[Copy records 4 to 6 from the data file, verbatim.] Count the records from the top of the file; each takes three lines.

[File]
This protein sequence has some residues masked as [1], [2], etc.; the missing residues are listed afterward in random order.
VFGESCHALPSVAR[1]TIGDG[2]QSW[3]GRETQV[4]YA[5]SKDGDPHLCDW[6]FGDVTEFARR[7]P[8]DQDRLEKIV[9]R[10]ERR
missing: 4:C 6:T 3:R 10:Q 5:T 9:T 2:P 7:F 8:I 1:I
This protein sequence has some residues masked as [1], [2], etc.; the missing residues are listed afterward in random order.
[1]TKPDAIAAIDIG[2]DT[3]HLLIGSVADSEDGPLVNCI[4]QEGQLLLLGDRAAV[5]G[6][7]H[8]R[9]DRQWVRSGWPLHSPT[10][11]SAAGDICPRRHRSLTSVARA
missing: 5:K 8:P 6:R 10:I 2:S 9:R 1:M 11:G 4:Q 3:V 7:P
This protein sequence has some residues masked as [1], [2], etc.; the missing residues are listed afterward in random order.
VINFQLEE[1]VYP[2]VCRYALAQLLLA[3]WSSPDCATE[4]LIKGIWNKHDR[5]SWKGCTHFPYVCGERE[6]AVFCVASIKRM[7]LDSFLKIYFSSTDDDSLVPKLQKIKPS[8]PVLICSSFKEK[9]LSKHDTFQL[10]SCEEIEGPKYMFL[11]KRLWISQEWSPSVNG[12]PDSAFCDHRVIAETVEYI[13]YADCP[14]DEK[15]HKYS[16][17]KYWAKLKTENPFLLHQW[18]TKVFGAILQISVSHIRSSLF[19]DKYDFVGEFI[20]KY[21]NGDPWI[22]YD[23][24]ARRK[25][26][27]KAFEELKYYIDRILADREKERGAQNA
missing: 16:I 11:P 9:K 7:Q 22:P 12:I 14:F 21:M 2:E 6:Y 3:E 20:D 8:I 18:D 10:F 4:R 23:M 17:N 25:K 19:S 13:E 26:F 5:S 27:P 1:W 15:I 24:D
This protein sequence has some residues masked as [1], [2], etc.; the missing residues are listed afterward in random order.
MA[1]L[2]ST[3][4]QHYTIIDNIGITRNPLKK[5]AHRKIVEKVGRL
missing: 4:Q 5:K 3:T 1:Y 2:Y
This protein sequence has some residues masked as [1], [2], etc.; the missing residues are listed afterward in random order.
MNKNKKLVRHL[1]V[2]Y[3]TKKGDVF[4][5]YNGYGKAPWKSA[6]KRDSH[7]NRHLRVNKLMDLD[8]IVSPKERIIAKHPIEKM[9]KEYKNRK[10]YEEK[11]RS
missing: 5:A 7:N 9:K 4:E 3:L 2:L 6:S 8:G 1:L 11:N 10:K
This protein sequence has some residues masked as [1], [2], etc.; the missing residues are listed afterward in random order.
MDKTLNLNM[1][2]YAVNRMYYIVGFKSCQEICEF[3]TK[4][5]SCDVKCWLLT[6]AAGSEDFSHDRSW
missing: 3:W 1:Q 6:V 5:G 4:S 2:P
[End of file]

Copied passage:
This protein sequence has some residues masked as [1], [2], etc.; the missing residues are listed afterward in random order.
MA[1]L[2]ST[3][4]QHYTIIDNIGITRNPLKK[5]AHRKIVEKVGRL
missing: 4:Q 5:K 3:T 1:Y 2:Y
This protein sequence has some residues masked as [1], [2], etc.; the missing residues are listed afterward in random order.
MNKNKKLVRHL[1]V[2]Y[3]TKKGDVF[4][5]YNGYGKAPWKSA[6]KRDSH[7]NRHLRVNKLMDLD[8]IVSPKERIIAKHPIEKM[9]KEYKNRK[10]YEEK[11]RS
missing: 5:A 7:N 9:K 4:E 3:L 2:L 6:S 8:G 1:L 11:N 10:K
This protein sequence has some residues masked as [1], [2], etc.; the missing residues are listed afterward in random order.
MDKTLNLNM[1][2]YAVNRMYYIVGFKSCQEICEF[3]TK[4][5]SCDVKCWLLT[6]AAGSEDFSHDRSW
missing: 3:W 1:Q 6:V 5:G 4:S 2:P